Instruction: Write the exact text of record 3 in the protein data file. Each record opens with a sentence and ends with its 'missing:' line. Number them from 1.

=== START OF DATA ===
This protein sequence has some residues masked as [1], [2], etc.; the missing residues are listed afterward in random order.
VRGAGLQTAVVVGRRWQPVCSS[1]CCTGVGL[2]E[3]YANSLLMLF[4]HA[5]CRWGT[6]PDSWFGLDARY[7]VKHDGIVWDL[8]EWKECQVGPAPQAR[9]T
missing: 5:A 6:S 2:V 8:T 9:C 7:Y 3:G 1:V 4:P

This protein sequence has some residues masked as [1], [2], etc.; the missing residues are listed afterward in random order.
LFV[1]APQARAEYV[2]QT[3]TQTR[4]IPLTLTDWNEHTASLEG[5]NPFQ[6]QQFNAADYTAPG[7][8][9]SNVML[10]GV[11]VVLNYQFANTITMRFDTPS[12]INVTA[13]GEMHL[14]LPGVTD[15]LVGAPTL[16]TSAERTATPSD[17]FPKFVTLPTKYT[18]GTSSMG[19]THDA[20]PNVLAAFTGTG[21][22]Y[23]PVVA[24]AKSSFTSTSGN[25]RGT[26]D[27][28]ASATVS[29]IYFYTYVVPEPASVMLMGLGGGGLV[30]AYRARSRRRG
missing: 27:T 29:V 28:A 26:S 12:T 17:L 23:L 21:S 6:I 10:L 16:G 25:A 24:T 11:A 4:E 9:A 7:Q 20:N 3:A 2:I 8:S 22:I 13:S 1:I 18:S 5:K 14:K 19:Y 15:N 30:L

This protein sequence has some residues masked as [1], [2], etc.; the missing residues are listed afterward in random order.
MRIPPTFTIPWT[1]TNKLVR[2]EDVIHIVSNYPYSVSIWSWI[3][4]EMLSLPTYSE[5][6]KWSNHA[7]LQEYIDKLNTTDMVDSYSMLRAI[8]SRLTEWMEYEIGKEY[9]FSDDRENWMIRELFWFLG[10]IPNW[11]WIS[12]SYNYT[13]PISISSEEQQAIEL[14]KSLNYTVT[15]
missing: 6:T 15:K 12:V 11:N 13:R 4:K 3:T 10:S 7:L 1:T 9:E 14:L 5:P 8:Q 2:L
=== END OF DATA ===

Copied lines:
This protein sequence has some residues masked as [1], [2], etc.; the missing residues are listed afterward in random order.
MRIPPTFTIPWT[1]TNKLVR[2]EDVIHIVSNYPYSVSIWSWI[3][4]EMLSLPTYSE[5][6]KWSNHA[7]LQEYIDKLNTTDMVDSYSMLRAI[8]SRLTEWMEYEIGKEY[9]FSDDRENWMIRELFWFLG[10]IPNW[11]WIS[12]SYNYT[13]PISISSEEQQAIEL[14]KSLNYTVT[15]
missing: 6:T 15:K 12:V 11:N 13:R 4:K 3:T 10:S 7:L 1:T 9:E 14:L 5:P 8:Q 2:L